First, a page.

10. A data processing system adapted to allocate bandwidth within a network domain, comprising:
a database including path-level data and link-level data for a path within the network domain;
a processor; and
a memory operably coupled to the processor and having program instructions stored therein, the processor being operable to execute the program instructions, the program instructions including:
receiving from a network domain edge node a flow request for the path; and
satisfying the flow request using the link-level data if the flow request cannot be satisfied using the path-level data.
11. The data processing system of claim 10, wherein the path-level data includes unused bandwidth allocated to the path and a path state, the program instructions further including satisfying the flow request using the unused bandwidth if the path is not in a critical state and the path has enough available unused bandwidth to satisfy the flow request.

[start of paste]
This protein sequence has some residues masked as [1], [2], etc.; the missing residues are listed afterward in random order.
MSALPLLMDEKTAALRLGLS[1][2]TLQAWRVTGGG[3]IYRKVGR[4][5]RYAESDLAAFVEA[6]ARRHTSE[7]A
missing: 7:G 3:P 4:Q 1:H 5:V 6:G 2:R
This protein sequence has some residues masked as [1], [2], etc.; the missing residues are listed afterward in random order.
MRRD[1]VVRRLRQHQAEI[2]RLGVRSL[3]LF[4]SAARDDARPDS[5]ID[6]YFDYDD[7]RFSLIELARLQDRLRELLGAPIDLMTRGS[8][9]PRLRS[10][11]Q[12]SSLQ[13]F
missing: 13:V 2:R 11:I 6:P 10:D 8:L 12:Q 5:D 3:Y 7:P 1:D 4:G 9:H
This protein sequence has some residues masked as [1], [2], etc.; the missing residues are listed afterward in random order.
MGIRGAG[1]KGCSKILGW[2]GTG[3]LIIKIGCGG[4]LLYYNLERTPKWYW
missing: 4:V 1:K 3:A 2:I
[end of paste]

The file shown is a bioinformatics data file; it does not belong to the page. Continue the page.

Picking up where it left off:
12. The data processing system of claim 11, wherein the link-level data further includes quotas of bandwidth available to a link, the program instructions further including allocating to each link along the path a quota of bandwidth from the quotas of bandwidth available to the link if the path does not have enough unused bandwidth to satisfy the flow request.
13. The data processing system of claim 12, wherein the link-level data further includes a link state and the path-level data further includes a set of critical links along the path, the program instructions further including allocating bandwidth to each link in the set of critical links from unused bandwidth reclaimed from another path on each link.